You can also use a graphic design program like Photoshop or Procreate to draw your own illustrations or lettering for stickers.
In fact, my favorite way to make word stickers with Cricut is to first draw the letting in Procreate.
If you are drawing your own stickers, you should know that Print Then Cut’s maximum printable area is 9.25″ x 6.75″. Make sure that your finished sticker sheet design is this size or smaller.
You can design full-bleed stickers or stickers with a white border. Cricut Design Space will add a bleed by default, but you can toggle that off.
And finally, be sure to export the illustration as a PNG to preserve transparency. After you export your image file, you can upload it to Cricut Design Space.
Designing Stickers with Design Space
You can also design your stickers directly in Cricut Design Space. You can combine the built-in shapes with text and graphics from the Design space library.
Note: If you don’t already have Cricut Design Space, you can download it for free. You can use the program on Mac, Windows, iOS (iPhone or iPad), and Android devices.
Since the maximum image size for Print Then Cut is 9.25″ x 6.75″, I suggest adding a 9.25″ x 6.75″ rectangle Template to my Design Space canvas to help plan your design.
You can then use the basic shapes, text, and Cricut Access library images to create a sticker sheet. Once you’ve finished your design, select everything, and use the Flatten tool to combine the shapes and text into one printable layer.
Note: A Cricut Access membership will give you unlimited use of Cricut’s huge design library. There are over 100,000+ images and 500+ fonts, with more added every month. If you don’t already have a subscription to Cricut Access, you can sign up for as little as $7.99/month.
How to make any image printable
You can convert any design into a printable image by changing the Fill type. To change the Fill type, go to the Edit bar, select the Fill dropdown, and select Print.
Note: You can use the Flatten tool to combine multiple layers into one single, printable layer.
How to Make Print Then Cut Stickers
Here are the step-by-step instructions to make custom Print Then Cut stickers with Cricut.
Step 1: Create the image file
Download a premade sticker sheet image file. Or, design your own sticker sheet image in an app like Procreate, Illustrator, or Design Space.
Step 2: Upload the sticker image to Cricut Design Space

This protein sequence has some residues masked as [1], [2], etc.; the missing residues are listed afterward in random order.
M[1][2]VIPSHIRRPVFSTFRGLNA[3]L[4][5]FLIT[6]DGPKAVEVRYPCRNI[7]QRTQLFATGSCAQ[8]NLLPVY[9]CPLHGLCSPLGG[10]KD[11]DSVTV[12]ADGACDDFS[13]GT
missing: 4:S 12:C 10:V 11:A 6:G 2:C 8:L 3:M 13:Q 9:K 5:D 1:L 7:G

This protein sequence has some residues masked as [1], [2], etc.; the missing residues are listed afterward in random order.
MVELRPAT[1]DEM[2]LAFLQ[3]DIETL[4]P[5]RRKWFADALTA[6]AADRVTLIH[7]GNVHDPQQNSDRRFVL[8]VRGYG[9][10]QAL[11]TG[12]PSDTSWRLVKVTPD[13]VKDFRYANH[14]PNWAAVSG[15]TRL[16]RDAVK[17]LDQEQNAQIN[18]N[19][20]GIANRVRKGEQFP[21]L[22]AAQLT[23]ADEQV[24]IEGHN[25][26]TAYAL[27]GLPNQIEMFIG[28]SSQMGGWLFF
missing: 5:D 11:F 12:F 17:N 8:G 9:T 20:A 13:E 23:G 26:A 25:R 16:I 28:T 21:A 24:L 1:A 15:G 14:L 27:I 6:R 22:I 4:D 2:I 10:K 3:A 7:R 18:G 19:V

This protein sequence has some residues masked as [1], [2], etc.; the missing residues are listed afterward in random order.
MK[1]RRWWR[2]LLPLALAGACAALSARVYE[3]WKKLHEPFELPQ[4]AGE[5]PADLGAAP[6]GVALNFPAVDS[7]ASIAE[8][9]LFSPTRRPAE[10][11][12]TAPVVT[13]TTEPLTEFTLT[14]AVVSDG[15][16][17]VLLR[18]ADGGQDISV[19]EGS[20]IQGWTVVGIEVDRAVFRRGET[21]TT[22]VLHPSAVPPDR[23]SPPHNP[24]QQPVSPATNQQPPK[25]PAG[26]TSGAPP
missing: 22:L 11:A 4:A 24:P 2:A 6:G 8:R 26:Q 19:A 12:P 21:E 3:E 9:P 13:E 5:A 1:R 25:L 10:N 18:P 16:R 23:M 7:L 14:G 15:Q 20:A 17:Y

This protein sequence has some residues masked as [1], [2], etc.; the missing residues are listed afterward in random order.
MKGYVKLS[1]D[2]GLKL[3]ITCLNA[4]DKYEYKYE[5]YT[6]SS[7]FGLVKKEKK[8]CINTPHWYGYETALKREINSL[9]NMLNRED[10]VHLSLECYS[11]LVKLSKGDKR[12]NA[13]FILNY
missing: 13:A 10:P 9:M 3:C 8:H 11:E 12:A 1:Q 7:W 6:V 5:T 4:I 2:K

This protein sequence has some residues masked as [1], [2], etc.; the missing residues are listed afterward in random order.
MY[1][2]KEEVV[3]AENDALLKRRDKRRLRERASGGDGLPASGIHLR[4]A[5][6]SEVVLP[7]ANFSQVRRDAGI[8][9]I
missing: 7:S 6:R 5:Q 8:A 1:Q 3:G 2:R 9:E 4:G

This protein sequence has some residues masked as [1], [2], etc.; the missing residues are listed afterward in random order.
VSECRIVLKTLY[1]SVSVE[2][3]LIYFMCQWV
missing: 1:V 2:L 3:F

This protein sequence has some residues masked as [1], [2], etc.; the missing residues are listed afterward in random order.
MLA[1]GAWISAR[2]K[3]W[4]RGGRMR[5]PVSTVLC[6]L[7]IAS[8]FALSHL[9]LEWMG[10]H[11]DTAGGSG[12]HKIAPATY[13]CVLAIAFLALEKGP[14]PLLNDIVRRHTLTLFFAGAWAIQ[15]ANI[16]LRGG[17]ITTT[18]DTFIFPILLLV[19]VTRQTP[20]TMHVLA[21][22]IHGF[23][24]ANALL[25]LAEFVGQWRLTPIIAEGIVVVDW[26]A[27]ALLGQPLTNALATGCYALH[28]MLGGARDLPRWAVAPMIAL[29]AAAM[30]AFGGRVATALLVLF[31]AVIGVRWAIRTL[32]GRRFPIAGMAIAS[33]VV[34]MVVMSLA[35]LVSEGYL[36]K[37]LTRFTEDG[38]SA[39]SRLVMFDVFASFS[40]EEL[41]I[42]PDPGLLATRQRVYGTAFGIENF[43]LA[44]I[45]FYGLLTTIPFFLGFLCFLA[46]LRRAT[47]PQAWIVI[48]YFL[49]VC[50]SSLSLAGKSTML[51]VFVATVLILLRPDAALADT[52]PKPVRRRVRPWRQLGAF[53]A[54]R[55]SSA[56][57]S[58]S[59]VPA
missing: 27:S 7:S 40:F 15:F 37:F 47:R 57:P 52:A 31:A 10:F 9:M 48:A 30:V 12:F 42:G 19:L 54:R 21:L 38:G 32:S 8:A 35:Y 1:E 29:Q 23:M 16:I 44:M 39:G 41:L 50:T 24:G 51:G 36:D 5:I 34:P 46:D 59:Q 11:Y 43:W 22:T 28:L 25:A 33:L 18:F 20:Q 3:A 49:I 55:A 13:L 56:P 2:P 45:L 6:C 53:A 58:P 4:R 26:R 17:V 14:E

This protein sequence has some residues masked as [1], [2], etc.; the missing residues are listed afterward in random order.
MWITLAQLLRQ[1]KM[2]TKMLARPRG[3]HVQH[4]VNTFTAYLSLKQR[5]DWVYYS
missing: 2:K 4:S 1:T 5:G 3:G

First, open Cricut Design Space. Create a new project, then click the Upload button on the main canvas. Find your image file, then click Upload Image to import your sticker design.
Cricut Design Space will prompt you to choose the image type. I almost always choose a Complex image.
On the next screen, click Save as a Print then Cut Image. You can name and tag the image if you like. Then press Save.
Finally, click Insert Image to add the image to your Canvas.
Step 3: Print the image
Once the image is on the canvas, you might need to resize it to be compatible Print then Cut. If the image is too large, make it smaller until it fits within the maximum 6.75″ by 9.25″ printable area.
Load the sticker paper into your inkjet printer. (For my printer, I load the sticker paper facing up. Your printer may be different, so be sure to double-check.)
Then, click the Make it button in Cricut Design Space. Click Continue, then Send to Printer, then Print to print out the sticker design.
You can toggle the Use System Dialog to access more advanced printer settings to get the highest quality print from your machine.
You will notice that the printed sheet has a solid black rectangle around the edges of the design. This is correct. The Cricut machine will use those printed black lines to orientate itself to cut the design correctly.
Step 4: Set Materials
Go back to Cricut Design Space, and select your material. In the material settings, select “sticker paper” if you are using Cricut brand sticker paper, or “washi” if you are using Avery brand sticker paper. (For Cricut Explore users, remember to set the dial to Custom to see this option.)